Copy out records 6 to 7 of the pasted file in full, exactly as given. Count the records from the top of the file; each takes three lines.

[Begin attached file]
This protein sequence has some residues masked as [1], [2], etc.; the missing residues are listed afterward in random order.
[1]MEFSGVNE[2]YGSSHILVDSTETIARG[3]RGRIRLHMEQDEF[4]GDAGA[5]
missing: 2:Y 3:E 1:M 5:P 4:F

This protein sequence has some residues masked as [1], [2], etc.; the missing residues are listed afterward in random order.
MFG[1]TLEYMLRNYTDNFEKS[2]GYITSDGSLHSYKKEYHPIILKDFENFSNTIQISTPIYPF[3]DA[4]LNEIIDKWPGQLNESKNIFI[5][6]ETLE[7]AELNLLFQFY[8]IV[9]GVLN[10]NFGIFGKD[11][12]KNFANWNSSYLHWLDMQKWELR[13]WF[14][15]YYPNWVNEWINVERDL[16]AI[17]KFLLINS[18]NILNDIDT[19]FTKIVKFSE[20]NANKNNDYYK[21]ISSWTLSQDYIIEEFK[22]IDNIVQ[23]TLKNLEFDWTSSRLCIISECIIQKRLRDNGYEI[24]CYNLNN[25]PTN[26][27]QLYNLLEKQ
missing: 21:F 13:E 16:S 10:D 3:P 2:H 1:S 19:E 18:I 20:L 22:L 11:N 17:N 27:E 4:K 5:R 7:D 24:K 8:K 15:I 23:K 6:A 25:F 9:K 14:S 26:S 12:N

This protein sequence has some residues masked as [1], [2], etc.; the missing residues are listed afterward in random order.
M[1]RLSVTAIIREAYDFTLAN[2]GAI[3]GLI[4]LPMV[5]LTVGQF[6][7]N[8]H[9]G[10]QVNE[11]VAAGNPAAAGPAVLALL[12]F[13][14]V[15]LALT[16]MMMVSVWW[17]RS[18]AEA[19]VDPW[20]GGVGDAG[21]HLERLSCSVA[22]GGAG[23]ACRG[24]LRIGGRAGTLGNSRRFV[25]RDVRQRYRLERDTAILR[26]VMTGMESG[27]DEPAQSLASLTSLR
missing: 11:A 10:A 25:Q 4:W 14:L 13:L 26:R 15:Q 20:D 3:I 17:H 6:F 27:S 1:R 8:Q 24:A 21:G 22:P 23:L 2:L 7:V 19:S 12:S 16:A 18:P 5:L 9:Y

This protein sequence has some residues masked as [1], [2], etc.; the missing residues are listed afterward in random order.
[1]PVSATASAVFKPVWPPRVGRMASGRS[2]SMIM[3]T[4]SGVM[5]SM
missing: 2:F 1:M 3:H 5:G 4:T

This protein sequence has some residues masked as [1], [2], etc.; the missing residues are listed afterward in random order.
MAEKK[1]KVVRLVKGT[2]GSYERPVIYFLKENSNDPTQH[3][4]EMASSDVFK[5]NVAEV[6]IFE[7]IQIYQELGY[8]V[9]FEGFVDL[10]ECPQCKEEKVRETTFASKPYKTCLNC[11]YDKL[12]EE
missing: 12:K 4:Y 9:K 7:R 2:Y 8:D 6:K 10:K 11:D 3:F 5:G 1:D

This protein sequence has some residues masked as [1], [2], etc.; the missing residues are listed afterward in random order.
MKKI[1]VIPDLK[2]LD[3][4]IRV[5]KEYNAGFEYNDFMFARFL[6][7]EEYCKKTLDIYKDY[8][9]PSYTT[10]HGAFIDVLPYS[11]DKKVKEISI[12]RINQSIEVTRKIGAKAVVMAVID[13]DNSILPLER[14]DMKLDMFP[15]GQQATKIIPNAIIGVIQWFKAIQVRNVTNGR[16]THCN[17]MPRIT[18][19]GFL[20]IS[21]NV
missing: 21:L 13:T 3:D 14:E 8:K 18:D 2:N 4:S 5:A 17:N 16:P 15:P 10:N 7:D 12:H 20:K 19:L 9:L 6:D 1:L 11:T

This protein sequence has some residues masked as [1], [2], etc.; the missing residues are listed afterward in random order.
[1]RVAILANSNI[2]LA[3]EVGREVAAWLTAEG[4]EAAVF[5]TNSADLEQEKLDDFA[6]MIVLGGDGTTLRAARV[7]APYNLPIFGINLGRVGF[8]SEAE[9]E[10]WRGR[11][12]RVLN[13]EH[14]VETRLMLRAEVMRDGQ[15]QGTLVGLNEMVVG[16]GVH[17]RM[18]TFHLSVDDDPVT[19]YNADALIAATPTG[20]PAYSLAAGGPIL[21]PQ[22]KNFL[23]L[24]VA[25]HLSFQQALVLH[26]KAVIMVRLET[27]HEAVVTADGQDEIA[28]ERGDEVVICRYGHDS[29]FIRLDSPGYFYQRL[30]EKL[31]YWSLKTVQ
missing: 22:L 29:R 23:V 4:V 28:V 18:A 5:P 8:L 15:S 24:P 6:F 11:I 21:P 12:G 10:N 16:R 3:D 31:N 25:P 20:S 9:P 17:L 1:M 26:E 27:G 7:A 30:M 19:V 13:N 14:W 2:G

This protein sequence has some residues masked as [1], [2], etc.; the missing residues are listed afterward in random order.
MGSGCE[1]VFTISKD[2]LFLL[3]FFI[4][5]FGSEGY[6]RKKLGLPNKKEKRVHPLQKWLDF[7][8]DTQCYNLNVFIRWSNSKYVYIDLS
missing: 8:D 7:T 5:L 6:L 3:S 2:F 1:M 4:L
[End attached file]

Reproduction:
This protein sequence has some residues masked as [1], [2], etc.; the missing residues are listed afterward in random order.
MKKI[1]VIPDLK[2]LD[3][4]IRV[5]KEYNAGFEYNDFMFARFL[6][7]EEYCKKTLDIYKDY[8][9]PSYTT[10]HGAFIDVLPYS[11]DKKVKEISI[12]RINQSIEVTRKIGAKAVVMAVID[13]DNSILPLER[14]DMKLDMFP[15]GQQATKIIPNAIIGVIQWFKAIQVRNVTNGR[16]THCN[17]MPRIT[18][19]GFL[20]IS[21]NV
missing: 21:L 13:T 3:D 14:E 8:K 18:D 2:N 4:S 5:A 17:N 16:P 15:P 10:N 7:D 12:H 20:K 19:L 9:L 6:D 1:L 11:T

This protein sequence has some residues masked as [1], [2], etc.; the missing residues are listed afterward in random order.
[1]RVAILANSNI[2]LA[3]EVGREVAAWLTAEG[4]EAAVF[5]TNSADLEQEKLDDFA[6]MIVLGGDGTTLRAARV[7]APYNLPIFGINLGRVGF[8]SEAE[9]E[10]WRGR[11][12]RVLN[13]EH[14]VETRLMLRAEVMRDGQ[15]QGTLVGLNEMVVG[16]GVH[17]RM[18]TFHLSVDDDPVT[19]YNADALIAATPTG[20]PAYSLAAGGPIL[21]PQ[22]KNFL[23]L[24]VA[25]HLSFQQALVLH[26]KAVIMVRLET[27]HEAVVTADGQDEIA[28]ERGDEVVICRYGHDS[29]FIRLDSPGYFYQRL[30]EKL[31]YWSLKTVQ
missing: 22:L 29:R 23:V 4:V 28:V 18:A 5:P 8:L 15:S 24:P 6:F 11:I 21:P 12:G 10:N 16:R 3:D 31:N 25:P 20:S 9:P 17:L 1:M 26:E 27:G 7:A 30:M 19:V 13:N 14:W 2:G